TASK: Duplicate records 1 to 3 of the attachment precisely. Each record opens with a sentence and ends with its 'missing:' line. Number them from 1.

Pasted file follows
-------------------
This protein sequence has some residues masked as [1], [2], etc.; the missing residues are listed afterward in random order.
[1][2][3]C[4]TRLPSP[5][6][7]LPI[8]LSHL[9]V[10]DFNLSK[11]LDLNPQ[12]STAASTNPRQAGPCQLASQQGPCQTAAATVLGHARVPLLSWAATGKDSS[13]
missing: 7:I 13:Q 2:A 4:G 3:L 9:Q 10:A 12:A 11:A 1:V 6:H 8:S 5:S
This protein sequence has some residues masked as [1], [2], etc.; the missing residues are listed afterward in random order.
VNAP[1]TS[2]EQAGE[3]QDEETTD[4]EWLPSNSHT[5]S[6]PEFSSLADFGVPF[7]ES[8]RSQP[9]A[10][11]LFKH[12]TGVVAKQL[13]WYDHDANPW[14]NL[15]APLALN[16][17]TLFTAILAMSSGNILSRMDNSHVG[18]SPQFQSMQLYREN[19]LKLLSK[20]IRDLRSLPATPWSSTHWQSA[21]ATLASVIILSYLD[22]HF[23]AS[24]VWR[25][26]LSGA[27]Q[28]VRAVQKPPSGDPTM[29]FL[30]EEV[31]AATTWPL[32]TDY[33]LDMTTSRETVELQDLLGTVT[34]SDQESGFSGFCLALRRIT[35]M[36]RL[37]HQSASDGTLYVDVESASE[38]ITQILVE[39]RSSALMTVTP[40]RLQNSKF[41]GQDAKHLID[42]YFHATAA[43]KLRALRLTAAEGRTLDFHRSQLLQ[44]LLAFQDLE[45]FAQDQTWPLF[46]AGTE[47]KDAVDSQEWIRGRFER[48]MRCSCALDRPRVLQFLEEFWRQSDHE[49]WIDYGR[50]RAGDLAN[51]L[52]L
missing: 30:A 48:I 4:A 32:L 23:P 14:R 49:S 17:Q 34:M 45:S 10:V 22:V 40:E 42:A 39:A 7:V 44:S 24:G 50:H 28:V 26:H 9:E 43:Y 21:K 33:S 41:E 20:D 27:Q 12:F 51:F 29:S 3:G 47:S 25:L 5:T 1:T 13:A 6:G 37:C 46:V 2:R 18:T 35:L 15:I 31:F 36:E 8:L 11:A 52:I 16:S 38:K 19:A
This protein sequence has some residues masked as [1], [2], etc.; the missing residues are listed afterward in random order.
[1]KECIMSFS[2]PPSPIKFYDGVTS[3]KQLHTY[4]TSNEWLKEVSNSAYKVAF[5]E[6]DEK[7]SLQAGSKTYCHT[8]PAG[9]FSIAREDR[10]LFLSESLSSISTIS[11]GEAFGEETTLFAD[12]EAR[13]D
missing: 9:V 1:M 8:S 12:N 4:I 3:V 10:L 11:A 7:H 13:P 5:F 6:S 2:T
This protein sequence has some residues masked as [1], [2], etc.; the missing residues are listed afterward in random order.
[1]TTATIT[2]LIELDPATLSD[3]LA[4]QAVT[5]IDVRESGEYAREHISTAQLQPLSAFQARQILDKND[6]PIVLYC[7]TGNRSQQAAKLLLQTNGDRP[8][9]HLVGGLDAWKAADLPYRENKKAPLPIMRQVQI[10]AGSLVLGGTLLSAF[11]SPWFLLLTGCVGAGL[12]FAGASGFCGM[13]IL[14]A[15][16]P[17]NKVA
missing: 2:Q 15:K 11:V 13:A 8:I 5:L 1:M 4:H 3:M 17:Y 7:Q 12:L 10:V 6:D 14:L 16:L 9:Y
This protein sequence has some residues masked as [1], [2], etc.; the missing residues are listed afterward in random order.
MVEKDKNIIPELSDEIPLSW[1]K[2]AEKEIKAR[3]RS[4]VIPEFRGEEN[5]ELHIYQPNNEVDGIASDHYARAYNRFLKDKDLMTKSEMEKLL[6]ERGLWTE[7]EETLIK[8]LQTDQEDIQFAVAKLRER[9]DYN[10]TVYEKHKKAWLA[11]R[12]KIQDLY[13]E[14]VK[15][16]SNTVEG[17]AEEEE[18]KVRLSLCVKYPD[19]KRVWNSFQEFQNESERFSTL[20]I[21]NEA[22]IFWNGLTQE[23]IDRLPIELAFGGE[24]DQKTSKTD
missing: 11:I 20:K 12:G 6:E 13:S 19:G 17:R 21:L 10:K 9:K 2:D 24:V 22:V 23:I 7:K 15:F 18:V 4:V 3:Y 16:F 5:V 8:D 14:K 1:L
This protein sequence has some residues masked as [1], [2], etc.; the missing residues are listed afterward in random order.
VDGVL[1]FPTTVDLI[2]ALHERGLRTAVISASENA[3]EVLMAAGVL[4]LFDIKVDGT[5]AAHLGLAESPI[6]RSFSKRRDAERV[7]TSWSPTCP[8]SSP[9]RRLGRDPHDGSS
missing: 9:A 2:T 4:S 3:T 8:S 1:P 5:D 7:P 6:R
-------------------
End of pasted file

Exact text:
This protein sequence has some residues masked as [1], [2], etc.; the missing residues are listed afterward in random order.
[1][2][3]C[4]TRLPSP[5][6][7]LPI[8]LSHL[9]V[10]DFNLSK[11]LDLNPQ[12]STAASTNPRQAGPCQLASQQGPCQTAAATVLGHARVPLLSWAATGKDSS[13]
missing: 7:I 13:Q 2:A 4:G 3:L 9:Q 10:A 12:A 11:A 1:V 6:H 8:S 5:S
This protein sequence has some residues masked as [1], [2], etc.; the missing residues are listed afterward in random order.
VNAP[1]TS[2]EQAGE[3]QDEETTD[4]EWLPSNSHT[5]S[6]PEFSSLADFGVPF[7]ES[8]RSQP[9]A[10][11]LFKH[12]TGVVAKQL[13]WYDHDANPW[14]NL[15]APLALN[16][17]TLFTAILAMSSGNILSRMDNSHVG[18]SPQFQSMQLYREN[19]LKLLSK[20]IRDLRSLPATPWSSTHWQSA[21]ATLASVIILSYLD[22]HF[23]AS[24]VWR[25][26]LSGA[27]Q[28]VRAVQKPPSGDPTM[29]FL[30]EEV[31]AATTWPL[32]TDY[33]LDMTTSRETVELQDLLGTVT[34]SDQESGFSGFCLALRRIT[35]M[36]RL[37]HQSASDGTLYVDVESASE[38]ITQILVE[39]RSSALMTVTP[40]RLQNSKF[41]GQDAKHLID[42]YFHATAA[43]KLRALRLTAAEGRTLDFHRSQLLQ[44]LLAFQDLE[45]FAQDQTWPLF[46]AGTE[47]KDAVDSQEWIRGRFER[48]MRCSCALDRPRVLQFLEEFWRQSDHE[49]WIDYGR[50]RAGDLAN[51]L[52]L
missing: 30:A 48:I 4:A 32:L 23:P 14:R 49:S 17:Q 34:M 45:S 10:V 22:V 40:E 42:A 39:A 7:V 44:S 24:G 50:H 28:V 26:H 9:E 43:Y 21:K 33:S 41:E 20:D 27:Q 12:F 51:F 29:S 3:G 47:S 25:L 5:T 1:T 13:A 6:G 37:C 46:V 2:R 18:T 35:L 15:I 31:F 36:E 8:L 11:A 52:I 16:S 38:K 19:A
This protein sequence has some residues masked as [1], [2], etc.; the missing residues are listed afterward in random order.
[1]KECIMSFS[2]PPSPIKFYDGVTS[3]KQLHTY[4]TSNEWLKEVSNSAYKVAF[5]E[6]DEK[7]SLQAGSKTYCHT[8]PAG[9]FSIAREDR[10]LFLSESLSSISTIS[11]GEAFGEETTLFAD[12]EAR[13]D
missing: 9:V 1:M 8:S 12:N 4:I 3:V 10:L 11:A 7:H 13:P 5:F 6:S 2:T